Sandor Katz

Update: The Sandor Katz presentation on all things fermented is tonight at the University of Alaska Fairbanks, and word is it's sold out. That's how big a deal Sandor is in the fermenting world. I just talked to the Cooperative Extension service, and even though the lecture hall is full, the university is opening a classroom adjacent to the auditorium. There, a limited number of people will be able to pay at the door and watch Sandor's streaming lecture in the classroom. For more details on getting a spot in the classroom, talk to Marsha Munsell at 474-5414 or mkmunsell@alaska.edu. Tickets for the streaming classroom are $10 at the door, and 40 seats are available in the classroom.

— Gary Black, features editor

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Fermentation expert Sandor Katz will give a lecture on fermentation from 6-9 p.m. Aug. 17 in the Murie Building auditorium, 982 Koyukuk drive, on the University of Alaska Fairbanks campus.

Tickets for the lecture are $10 preregistered or $15 at the door. Katz is the author of three books on fermentation, including “Wild Fermentation, “The Revolution Will Not Be Microwaved” and “The Art of Fermentation,” which received a James Beard award in 2012.

Sandor calls himself a fermentation revivalist. His website says he got interested in fermentation after making sauerkraut for the first time. His obsession led to the nickname “Sandorkraut” and a wide culinary interest in fermented foods.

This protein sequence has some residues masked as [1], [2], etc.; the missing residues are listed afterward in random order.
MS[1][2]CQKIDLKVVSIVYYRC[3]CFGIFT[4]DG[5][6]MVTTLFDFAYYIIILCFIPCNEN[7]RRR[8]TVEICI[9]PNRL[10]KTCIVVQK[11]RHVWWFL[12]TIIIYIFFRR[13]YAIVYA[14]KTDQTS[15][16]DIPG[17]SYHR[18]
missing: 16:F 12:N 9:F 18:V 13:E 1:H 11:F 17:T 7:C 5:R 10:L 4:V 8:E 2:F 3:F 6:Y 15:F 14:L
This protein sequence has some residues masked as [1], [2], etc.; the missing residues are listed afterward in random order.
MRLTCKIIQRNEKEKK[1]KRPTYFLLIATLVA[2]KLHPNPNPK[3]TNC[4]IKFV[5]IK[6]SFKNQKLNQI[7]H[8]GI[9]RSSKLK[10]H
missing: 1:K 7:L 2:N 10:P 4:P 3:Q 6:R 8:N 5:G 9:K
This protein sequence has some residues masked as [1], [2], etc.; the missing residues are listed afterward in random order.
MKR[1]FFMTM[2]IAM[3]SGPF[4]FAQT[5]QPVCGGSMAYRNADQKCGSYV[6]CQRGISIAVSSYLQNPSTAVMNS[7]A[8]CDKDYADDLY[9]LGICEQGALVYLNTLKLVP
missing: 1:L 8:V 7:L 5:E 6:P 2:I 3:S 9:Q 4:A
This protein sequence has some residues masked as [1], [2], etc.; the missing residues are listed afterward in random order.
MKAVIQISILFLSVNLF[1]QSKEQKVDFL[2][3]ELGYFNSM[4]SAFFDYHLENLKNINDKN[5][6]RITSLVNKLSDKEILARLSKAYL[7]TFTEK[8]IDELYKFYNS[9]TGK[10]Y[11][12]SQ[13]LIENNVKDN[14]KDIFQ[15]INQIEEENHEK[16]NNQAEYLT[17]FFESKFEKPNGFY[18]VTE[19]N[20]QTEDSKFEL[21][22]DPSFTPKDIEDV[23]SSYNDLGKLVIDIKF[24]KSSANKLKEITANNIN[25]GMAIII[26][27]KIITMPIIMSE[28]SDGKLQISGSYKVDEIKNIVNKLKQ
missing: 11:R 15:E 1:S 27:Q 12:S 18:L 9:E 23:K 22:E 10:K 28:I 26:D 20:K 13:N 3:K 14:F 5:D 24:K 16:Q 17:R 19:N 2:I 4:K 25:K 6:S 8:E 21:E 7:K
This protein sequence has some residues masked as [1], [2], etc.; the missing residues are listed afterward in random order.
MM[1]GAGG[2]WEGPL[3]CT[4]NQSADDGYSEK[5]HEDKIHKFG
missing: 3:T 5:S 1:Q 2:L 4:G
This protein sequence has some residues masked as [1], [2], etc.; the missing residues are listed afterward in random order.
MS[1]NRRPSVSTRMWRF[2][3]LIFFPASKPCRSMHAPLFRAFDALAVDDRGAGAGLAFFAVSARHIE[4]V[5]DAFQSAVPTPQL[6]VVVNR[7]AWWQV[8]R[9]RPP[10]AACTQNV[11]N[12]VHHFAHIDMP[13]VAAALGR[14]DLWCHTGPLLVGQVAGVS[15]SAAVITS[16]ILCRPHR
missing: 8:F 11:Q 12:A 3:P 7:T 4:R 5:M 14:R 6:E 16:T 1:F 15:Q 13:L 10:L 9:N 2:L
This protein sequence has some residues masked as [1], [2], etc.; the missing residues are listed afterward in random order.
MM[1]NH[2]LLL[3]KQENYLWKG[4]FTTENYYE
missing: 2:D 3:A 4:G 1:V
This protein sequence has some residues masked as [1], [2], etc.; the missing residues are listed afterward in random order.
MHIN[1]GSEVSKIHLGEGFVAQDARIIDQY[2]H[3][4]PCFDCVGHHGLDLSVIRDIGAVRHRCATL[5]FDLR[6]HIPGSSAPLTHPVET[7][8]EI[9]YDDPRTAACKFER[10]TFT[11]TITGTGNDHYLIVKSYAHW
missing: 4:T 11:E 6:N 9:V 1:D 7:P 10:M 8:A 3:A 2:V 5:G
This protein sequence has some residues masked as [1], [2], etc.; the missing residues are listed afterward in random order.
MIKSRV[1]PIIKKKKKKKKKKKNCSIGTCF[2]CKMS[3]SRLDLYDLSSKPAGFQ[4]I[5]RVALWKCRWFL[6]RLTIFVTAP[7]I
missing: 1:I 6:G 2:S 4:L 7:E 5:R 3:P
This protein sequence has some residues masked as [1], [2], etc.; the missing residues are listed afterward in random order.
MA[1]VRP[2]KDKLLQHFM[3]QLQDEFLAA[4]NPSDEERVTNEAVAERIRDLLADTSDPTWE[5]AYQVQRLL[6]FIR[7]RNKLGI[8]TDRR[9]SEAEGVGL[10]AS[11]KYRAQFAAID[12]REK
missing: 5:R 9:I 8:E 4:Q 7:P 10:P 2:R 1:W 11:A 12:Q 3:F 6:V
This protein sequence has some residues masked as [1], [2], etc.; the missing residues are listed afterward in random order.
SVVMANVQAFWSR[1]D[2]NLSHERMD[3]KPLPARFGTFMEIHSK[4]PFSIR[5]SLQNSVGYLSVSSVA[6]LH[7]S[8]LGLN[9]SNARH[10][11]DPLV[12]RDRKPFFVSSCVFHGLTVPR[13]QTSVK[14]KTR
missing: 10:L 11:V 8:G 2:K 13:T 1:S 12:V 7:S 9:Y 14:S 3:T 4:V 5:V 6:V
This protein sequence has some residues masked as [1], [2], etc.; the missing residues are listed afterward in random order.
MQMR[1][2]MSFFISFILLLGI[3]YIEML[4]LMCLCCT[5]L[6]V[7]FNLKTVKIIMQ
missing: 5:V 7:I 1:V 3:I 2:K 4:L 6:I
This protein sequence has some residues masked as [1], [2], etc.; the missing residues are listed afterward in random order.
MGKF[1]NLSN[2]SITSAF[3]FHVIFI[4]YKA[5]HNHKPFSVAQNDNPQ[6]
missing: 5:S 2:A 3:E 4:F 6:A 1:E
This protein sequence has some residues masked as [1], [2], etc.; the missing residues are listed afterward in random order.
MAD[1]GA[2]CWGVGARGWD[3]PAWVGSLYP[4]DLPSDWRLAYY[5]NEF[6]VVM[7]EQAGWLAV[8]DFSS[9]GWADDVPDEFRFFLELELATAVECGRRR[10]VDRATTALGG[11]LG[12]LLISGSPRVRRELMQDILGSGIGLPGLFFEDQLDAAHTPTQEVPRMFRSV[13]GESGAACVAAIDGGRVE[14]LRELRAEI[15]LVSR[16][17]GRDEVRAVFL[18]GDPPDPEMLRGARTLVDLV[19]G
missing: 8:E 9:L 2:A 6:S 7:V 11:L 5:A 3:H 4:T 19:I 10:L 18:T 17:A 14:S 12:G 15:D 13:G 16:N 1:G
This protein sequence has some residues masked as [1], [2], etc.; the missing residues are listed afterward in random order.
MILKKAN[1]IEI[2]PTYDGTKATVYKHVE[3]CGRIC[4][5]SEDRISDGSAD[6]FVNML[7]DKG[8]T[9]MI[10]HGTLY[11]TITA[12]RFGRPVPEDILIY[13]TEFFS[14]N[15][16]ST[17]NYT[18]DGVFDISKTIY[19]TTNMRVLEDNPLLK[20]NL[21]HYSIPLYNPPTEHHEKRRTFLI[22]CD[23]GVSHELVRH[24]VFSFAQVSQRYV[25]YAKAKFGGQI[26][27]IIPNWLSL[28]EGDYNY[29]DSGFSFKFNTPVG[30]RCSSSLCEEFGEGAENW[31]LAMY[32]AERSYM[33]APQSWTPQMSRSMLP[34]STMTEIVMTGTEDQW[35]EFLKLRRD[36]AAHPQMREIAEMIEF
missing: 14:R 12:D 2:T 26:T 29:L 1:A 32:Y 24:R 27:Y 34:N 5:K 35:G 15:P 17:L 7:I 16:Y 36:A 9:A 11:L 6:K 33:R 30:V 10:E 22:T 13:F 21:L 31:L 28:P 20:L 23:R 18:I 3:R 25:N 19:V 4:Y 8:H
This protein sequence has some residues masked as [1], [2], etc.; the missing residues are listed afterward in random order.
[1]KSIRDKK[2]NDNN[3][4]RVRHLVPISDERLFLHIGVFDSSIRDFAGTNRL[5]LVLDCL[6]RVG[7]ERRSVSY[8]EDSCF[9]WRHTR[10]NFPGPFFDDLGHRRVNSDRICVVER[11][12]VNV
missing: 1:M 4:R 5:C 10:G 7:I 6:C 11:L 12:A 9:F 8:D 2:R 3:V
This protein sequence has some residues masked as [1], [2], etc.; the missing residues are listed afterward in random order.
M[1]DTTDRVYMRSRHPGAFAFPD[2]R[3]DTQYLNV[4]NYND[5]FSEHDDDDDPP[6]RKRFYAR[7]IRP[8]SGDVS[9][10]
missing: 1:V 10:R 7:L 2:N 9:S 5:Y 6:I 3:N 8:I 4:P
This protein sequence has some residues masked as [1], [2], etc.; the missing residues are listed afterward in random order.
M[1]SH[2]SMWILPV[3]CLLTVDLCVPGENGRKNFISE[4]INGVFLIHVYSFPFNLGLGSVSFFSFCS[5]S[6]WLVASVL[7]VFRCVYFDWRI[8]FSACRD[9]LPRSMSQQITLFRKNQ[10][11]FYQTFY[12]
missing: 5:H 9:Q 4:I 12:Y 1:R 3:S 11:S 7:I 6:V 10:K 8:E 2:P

The New York Times has described Katz as “one of the unlikely rock stars of the food scene.” Since 2003, when “Wild Fermentation” was released, Katz has given hundreds of workshops “demystifying fermentation and empowering people to reclaim this transformational process in their kitchens.” Those have been in most states and 15 foreign countries. The Southern Foodways Alliance gave him its Craig Claiborne Lifetime Achievement Award in 2014. 

Marsha Munsell, a program assistant for the University of Alaska Fairbanks Cooperative Extension Service, arranged for Katz’s visit to Fairbanks. Munsell, who has been fermenting foods for six years, credits Sandor for resurrecting an interest in fermentation, which is one of the oldest forms of food preservation.

“He stirred the pot and got it going again,” she said.

Katz is delivering lectures or workshops in Kenai, Kodiak and Homer before coming to Fairbanks. The Co-operative Extension is hosting his Fairbanks visit. Register at http://bit.ly/ces-workshops. For more information, contact Munsell at 474-5414 or mkmunsell@alaska.edu.

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